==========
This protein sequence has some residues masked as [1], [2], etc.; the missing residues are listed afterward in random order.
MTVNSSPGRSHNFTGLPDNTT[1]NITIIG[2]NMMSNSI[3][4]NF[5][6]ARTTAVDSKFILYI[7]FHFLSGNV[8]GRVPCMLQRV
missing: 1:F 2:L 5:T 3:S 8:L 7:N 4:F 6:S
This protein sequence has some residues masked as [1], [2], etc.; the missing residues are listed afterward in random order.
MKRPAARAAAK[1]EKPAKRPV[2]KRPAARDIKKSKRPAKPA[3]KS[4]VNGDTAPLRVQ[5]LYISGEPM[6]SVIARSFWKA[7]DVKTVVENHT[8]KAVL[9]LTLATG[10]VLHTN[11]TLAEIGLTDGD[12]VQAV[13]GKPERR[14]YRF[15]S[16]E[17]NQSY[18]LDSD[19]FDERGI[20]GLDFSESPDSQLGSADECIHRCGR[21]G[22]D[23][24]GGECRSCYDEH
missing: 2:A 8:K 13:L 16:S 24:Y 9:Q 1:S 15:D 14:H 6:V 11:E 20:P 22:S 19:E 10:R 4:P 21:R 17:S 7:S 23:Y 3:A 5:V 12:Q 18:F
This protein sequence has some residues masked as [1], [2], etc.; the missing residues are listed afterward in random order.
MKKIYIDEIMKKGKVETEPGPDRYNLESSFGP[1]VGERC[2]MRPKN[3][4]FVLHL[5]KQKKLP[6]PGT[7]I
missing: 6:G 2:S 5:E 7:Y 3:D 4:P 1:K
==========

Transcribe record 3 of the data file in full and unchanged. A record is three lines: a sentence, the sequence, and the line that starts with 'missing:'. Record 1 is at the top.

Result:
This protein sequence has some residues masked as [1], [2], etc.; the missing residues are listed afterward in random order.
MKKIYIDEIMKKGKVETEPGPDRYNLESSFGP[1]VGERC[2]MRPKN[3][4]FVLHL[5]KQKKLP[6]PGT[7]I
missing: 6:G 2:S 5:E 7:Y 3:D 4:P 1:K